Tip number ten. I won’t dwell on it too much, but one of the tips that I want to read out to you is about fair housing and tenant law. So if you have depending on your state, they all have regulations, rules, and regulations, tenant laws, tenant restrictions, section eight restrictions, rent control, whatever it is, make sure you follow the laws and regulations of your local community or your local towns and states. So do follow that. It’s very important. You don’t want any litigation later on after the tenant moves in.
Tip number eleven is very common and it’s a tip that a lot of the long-term landlords don’t do it. They have long-term tenants in, they’ve been there five years, six years, and ten years, so they don’t go inspect the property. I highly recommend for the buyers who I sell properties for income properties and tell them that at least go once a year inside the property and inspect it, not only yourself, so you know what condition they’re staying in, but maybe send an inspector. Make sure you check the smoke detectors if you have carbon monoxide detectors, any other rules and regulations that your city-state requires, you must have like fire sprinklers if it’s required, carbon monoxide detectors, if it’s required flushing your toilet regulations. So all those need to be checked. So always check that every year, every six months, I highly recommend it. In this way, your unit stays in top condition and you’re also satisfying and letting the tenant know that you’re in a safe, regulated house or unit. So it’s a great thing to do to keep up with the inspections every six months if not at least once a year.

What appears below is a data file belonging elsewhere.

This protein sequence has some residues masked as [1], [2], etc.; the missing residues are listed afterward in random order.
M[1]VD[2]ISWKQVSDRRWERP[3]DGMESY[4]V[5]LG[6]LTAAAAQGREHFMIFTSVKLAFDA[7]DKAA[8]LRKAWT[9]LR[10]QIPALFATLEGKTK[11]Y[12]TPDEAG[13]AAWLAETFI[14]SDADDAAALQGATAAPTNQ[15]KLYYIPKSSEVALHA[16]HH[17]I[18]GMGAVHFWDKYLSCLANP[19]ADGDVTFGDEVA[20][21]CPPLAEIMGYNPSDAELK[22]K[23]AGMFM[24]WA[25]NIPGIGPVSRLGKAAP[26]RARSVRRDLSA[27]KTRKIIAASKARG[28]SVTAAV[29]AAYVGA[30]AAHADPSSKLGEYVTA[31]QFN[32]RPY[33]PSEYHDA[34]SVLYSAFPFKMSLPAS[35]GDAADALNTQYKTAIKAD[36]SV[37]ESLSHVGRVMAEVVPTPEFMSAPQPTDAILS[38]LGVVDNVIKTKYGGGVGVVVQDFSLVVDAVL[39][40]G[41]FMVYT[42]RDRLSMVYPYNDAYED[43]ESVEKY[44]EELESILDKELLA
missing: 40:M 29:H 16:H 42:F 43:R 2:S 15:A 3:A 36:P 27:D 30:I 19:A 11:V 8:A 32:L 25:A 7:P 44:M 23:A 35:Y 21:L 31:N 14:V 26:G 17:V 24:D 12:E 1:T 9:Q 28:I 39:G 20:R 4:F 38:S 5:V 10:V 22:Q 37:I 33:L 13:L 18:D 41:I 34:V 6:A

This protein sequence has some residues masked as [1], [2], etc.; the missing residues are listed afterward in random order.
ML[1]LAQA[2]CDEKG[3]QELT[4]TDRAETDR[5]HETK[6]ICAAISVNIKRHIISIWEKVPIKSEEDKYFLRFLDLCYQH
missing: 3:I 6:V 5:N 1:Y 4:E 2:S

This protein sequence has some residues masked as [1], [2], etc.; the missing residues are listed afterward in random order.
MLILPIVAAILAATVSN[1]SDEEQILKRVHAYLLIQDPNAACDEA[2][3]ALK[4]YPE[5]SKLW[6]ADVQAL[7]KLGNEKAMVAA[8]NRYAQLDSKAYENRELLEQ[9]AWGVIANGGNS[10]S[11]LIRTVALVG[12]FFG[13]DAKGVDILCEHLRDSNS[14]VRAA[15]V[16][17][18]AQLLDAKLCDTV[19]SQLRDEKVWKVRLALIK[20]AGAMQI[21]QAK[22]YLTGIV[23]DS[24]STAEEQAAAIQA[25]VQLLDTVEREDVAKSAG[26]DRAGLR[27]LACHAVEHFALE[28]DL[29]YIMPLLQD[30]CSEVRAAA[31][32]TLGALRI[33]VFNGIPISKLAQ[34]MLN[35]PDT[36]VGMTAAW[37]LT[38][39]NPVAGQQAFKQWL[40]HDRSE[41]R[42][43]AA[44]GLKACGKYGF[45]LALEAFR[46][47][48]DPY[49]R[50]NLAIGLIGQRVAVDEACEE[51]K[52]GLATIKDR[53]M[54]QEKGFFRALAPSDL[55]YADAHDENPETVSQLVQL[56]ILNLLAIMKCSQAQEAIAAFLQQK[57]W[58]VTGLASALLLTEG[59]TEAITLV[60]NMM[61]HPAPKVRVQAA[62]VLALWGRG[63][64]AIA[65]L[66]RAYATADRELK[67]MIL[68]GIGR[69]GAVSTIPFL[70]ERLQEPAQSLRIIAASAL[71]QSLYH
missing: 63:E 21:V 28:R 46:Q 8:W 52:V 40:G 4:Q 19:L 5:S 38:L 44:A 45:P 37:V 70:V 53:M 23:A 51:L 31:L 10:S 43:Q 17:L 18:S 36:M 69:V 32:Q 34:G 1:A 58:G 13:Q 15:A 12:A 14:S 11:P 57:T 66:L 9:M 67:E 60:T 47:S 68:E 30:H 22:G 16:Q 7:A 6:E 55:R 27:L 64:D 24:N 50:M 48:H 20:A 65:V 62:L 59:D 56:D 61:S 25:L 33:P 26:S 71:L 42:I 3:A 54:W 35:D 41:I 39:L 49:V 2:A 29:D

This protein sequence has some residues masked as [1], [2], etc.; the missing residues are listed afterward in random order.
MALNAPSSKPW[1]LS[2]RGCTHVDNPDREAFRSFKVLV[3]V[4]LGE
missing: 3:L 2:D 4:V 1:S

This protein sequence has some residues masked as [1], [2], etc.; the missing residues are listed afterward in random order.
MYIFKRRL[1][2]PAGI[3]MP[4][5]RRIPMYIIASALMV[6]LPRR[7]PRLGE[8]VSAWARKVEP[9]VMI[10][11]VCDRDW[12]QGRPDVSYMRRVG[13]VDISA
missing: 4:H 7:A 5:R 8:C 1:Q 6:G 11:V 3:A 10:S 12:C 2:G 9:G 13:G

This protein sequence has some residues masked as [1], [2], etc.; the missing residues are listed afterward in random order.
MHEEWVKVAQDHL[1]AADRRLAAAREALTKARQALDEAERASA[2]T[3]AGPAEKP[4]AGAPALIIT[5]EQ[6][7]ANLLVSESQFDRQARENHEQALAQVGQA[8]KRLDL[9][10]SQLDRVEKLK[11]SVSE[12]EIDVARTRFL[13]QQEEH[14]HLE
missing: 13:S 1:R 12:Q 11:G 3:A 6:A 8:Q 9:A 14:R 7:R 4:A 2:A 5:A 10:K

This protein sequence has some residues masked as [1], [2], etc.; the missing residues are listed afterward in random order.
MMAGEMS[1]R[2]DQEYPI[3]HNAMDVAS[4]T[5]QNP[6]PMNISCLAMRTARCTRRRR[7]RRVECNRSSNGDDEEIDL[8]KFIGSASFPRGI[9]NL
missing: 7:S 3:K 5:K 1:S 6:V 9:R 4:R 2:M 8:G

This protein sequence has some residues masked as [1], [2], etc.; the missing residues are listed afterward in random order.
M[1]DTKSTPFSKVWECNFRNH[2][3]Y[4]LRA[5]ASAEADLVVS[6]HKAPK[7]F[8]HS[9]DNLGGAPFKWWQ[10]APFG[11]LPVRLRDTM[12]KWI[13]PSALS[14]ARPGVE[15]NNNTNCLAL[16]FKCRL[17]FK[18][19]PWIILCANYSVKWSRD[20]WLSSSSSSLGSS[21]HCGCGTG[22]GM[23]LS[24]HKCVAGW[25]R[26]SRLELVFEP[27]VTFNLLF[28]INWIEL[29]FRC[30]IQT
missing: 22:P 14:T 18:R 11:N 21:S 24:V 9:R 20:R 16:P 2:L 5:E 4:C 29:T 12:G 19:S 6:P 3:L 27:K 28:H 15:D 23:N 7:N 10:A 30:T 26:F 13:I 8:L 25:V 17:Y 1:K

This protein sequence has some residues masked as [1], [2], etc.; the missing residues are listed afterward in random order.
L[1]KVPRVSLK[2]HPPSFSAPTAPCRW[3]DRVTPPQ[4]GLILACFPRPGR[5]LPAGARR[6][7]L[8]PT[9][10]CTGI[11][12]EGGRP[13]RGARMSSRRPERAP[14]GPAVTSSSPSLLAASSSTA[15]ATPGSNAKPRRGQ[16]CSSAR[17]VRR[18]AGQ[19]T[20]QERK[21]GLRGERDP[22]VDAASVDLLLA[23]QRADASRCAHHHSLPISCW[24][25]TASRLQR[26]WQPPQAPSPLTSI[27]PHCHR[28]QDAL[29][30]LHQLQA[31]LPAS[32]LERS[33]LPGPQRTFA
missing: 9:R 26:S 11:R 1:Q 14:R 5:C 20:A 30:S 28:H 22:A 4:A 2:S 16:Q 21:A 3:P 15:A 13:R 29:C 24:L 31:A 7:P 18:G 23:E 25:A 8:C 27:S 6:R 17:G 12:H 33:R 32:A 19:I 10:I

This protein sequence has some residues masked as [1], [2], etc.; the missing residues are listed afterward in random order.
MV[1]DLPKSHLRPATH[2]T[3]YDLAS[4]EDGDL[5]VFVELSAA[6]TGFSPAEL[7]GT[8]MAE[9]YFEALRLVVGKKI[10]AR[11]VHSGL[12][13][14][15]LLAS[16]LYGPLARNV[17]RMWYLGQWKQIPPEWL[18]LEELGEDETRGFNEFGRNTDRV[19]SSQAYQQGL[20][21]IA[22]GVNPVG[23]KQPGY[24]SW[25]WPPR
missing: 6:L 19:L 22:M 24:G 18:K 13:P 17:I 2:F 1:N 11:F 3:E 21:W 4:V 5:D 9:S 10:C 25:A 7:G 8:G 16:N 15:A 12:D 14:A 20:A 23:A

Tip number twelve is obviously when tenants are staying there, there’s going to be some damage here and there. So if there is such a situation, maybe a sink leak or AC is not working and sometimes tenants may say don’t worry, I’ll fix it. So we highly recommend that you do not let the tenants do the fixing because you don’t know how well it is fixed and you don’t know if it’s going to keep leaking or not. So any repairs or issues that you have, we highly recommend that you send professional fixers or professional handymen, or a contractor, depending on what kind of work is needed, have it done professionally, and legally, so if there’s any issues down the road, you know that it was fixed. Let’s say there is a water leak and if the tenant does not fix the water leak properly and it keeps leaking and there’s mold that develops and later on you find out that there’s mold and the tenants, they will get upset. If they find mold, they may go after you, or they may come back for damages, or they may come back for financial. So in this case, if it was fixed by a professional contractor or a professional plumber, you would not have the mold leak in the first place. So always end a professional to fix anything, this way you know it’s done properly and you also have a record that you fixed it and you have the invoices and always take pictures as well.